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Hambling, Gerry (1926-)


Main image of Hambling, Gerry (1926-)

The opinion voiced by colleague Tony Lawson that Gerry Hambling is "probably the best English editor" of his generation is shared by a number of his peers. Hambling started as an assistant to Hugh Stewart and Ralph Kemplen, who gave him his first break. He went on to build a solid reputation as an editor specialising in comedies, particularly a string of films starring Norman Wisdom in the 1960s. During this period Hambling also worked as a sound editor, for example on Freud (US, d. John Huston, 1962), edited by Kemplen, and The Servant (d. Joseph Losey, 1963). When production in Britain declined during the 1970s Hambling found work editing commercials and television programmes. He returned to features editing with Bugsy Malone (1976) and has subsequently edited every film Alan Parker has directed.

Hambling's reason for continuing to work with a Moviola after the advent of non-linear editing is: "Speed isn't everything". Working on a Moviola is less instantaneous than an electronic system, but for Hambling as for some other editors this means: 'You spend time thinking about the next cut, or some aspect of the film'.

Hambling rarely talks publicly about his work but its quality is recognised by many of his colleagues. Don Fairservice devotes a lengthy section of his book on film editing to analysing Hambling's contribution to a sequence where FBI agent Rupert Anderson (Gene Hackman) confronts a racist barman in Mississippi Burning (US, d. Alan Parker, 1988). Fairservice notes how he optimises the impact of physical action, builds tension, and handles dialogue with particular subtlety. Hambling's mentor Kemplen was a noted dialogue editor, so Hambling can be seen as carrying on this tradition. More praise comes from Tony Lawson, who cites "the interviews during The Commitments [d. Alan Parker, 1991] where they try to find another band member, with everyone knocking on the door", as a sequence primarily, and expertly, constructed through editing.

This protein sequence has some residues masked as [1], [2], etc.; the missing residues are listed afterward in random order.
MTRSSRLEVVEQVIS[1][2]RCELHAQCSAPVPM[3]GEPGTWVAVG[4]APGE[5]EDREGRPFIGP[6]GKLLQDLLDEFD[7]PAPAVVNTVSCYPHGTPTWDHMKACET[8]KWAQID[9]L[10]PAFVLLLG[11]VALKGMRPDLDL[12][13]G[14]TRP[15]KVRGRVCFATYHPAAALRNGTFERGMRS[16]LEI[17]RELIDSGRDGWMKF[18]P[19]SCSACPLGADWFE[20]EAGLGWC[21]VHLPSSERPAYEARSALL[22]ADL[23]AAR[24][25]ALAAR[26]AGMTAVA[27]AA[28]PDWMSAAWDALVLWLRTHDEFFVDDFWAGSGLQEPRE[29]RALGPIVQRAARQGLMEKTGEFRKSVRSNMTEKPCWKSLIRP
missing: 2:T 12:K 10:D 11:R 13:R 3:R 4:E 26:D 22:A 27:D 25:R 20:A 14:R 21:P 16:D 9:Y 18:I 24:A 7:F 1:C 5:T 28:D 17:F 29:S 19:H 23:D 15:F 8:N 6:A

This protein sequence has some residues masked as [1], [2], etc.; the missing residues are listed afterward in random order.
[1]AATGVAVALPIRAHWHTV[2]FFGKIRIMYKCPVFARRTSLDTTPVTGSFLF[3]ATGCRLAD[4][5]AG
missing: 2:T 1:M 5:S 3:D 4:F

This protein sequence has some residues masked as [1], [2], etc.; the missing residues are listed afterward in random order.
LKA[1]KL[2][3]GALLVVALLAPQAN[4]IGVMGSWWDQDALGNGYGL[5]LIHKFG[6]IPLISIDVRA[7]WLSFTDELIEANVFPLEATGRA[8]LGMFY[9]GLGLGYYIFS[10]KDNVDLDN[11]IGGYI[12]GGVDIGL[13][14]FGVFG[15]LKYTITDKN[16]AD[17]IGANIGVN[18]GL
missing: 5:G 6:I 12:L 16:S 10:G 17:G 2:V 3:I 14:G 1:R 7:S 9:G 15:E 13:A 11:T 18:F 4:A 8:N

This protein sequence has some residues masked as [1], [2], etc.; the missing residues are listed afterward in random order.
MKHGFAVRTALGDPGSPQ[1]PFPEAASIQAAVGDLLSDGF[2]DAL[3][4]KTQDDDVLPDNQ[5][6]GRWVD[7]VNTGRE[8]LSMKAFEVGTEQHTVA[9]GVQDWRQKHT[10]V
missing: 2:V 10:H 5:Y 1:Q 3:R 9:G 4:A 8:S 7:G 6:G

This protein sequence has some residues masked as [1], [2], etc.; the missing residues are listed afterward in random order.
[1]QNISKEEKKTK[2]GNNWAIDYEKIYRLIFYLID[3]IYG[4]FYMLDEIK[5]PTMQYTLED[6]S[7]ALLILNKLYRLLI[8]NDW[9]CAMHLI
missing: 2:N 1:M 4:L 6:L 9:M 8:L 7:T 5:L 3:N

Roy Perkins/Martin Stollery, British Film Editors: The Heart of the Movie (BFI Publishing, 2004)

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Selected credits

Thumbnail image of Another Country (1984)Another Country (1984)

Rupert Everett stars in a tale of public school sexual and political rebellion

Thumbnail image of Bugsy Malone (1976)Bugsy Malone (1976)

Alan Parker's delightfully original children's gangster musical

Thumbnail image of Commitments, The (1991)Commitments, The (1991)

Lively, raucous tale of working-class Dublin teenagers forming a soul band

Thumbnail image of Early Bird, The (1965)Early Bird, The (1965)

Milkman Norman Wisdom tries to save Grimsdale's Dairy from takeover

Thumbnail image of Magnificent Two, The (1967)Magnificent Two, The (1967)

Eric and Ernie get caught up in a South American revolution

Thumbnail image of Pink Floyd The Wall (1982)Pink Floyd The Wall (1982)

Alan Parker and Gerald Scarfe's visualisation of the epic concept album

Thumbnail image of Servant, The (1963)Servant, The (1963)

James Fox and Dirk Bogarde's savage attack on the British class system

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Thumbnail image of Parker, Alan (1944-)Parker, Alan (1944-)

Director, Producer, Writer